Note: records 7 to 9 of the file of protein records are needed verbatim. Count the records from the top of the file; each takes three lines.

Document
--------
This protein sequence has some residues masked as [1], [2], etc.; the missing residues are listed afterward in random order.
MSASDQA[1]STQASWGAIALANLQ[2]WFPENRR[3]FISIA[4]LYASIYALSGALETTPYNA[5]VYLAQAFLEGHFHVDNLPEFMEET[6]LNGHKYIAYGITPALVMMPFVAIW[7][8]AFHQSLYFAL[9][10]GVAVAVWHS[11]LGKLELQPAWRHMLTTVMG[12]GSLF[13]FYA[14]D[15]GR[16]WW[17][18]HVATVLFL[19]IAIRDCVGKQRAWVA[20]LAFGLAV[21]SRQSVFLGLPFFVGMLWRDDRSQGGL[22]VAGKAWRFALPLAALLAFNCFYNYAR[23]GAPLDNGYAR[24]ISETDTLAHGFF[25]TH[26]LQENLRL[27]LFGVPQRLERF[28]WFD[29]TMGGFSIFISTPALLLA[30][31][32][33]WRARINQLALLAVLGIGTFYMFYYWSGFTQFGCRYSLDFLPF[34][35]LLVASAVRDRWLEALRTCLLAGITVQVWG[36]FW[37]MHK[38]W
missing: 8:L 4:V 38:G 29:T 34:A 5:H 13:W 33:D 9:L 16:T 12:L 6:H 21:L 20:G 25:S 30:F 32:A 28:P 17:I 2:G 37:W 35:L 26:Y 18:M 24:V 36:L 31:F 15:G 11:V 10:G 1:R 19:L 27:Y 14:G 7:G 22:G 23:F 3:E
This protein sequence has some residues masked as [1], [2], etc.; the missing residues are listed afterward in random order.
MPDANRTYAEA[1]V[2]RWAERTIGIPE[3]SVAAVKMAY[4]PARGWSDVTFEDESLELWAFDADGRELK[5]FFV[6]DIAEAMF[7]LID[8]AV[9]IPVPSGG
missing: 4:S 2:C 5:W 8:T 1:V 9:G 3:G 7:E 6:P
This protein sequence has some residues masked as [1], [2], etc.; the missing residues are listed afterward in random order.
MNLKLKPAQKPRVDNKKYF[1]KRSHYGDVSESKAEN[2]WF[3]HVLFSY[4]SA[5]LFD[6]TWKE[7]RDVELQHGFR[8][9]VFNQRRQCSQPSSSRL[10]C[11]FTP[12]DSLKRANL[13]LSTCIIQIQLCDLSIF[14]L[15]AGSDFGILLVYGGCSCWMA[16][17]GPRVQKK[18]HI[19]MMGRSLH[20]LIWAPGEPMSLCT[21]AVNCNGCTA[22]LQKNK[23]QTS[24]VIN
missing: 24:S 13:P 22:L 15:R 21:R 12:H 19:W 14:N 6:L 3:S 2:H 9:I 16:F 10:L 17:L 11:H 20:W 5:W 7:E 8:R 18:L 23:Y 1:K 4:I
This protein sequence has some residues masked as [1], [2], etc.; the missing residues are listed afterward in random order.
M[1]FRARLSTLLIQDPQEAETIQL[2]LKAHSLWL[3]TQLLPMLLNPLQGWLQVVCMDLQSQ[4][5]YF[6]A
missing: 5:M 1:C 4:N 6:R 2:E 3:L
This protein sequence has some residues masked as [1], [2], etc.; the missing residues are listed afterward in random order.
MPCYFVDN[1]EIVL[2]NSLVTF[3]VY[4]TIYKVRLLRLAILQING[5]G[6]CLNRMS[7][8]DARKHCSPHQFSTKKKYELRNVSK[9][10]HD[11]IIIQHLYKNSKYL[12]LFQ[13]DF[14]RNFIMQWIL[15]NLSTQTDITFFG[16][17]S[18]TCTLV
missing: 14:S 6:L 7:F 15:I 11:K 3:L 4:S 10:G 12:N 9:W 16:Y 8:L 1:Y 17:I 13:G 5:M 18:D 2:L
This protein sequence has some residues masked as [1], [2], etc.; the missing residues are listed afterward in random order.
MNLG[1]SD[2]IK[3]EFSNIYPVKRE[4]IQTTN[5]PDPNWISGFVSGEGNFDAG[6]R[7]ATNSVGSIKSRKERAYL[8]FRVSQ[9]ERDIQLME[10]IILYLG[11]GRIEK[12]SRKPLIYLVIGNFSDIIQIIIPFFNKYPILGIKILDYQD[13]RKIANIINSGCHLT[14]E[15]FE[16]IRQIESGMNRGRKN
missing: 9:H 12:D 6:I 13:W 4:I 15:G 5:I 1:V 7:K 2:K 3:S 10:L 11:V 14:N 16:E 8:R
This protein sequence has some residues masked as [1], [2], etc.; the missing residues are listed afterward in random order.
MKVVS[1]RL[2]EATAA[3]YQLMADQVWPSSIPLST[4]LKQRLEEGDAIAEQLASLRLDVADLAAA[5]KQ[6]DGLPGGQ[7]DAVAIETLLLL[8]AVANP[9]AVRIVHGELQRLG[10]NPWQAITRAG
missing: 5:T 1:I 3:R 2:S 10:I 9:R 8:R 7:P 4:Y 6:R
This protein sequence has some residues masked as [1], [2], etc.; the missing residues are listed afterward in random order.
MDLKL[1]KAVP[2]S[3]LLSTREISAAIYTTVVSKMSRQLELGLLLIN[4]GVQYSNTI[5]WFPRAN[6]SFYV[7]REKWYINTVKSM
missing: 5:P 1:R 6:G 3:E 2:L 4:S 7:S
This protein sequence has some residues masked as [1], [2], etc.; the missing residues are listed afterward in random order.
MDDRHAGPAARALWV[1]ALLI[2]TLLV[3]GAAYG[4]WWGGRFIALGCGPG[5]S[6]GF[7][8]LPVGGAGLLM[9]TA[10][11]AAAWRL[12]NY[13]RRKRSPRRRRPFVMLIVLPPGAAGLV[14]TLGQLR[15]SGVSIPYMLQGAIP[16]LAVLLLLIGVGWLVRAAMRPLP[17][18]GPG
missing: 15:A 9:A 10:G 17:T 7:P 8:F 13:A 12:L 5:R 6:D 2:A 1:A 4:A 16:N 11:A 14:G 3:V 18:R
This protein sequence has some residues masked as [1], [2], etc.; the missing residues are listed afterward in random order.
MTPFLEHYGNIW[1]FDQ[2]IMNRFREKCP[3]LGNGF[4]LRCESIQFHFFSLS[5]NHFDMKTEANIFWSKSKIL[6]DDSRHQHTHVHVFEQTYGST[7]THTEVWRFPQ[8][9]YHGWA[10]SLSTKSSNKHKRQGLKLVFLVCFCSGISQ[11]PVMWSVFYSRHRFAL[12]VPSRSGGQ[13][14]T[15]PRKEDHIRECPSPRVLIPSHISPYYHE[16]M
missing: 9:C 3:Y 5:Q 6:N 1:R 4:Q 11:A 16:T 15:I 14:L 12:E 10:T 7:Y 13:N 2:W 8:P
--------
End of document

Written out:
This protein sequence has some residues masked as [1], [2], etc.; the missing residues are listed afterward in random order.
MKVVS[1]RL[2]EATAA[3]YQLMADQVWPSSIPLST[4]LKQRLEEGDAIAEQLASLRLDVADLAAA[5]KQ[6]DGLPGGQ[7]DAVAIETLLLL[8]AVANP[9]AVRIVHGELQRLG[10]NPWQAITRAG
missing: 5:T 1:I 3:R 2:S 10:I 9:R 8:R 7:P 4:Y 6:R
This protein sequence has some residues masked as [1], [2], etc.; the missing residues are listed afterward in random order.
MDLKL[1]KAVP[2]S[3]LLSTREISAAIYTTVVSKMSRQLELGLLLIN[4]GVQYSNTI[5]WFPRAN[6]SFYV[7]REKWYINTVKSM
missing: 5:P 1:R 6:G 3:E 2:L 4:S 7:S
This protein sequence has some residues masked as [1], [2], etc.; the missing residues are listed afterward in random order.
MDDRHAGPAARALWV[1]ALLI[2]TLLV[3]GAAYG[4]WWGGRFIALGCGPG[5]S[6]GF[7][8]LPVGGAGLLM[9]TA[10][11]AAAWRL[12]NY[13]RRKRSPRRRRPFVMLIVLPPGAAGLV[14]TLGQLR[15]SGVSIPYMLQGAIP[16]LAVLLLLIGVGWLVRAAMRPLP[17][18]GPG
missing: 15:A 9:A 10:G 17:T 7:P 8:F 13:A 12:L 5:R 6:D 2:A 1:A 4:A 16:N 11:A 14:G 3:V 18:R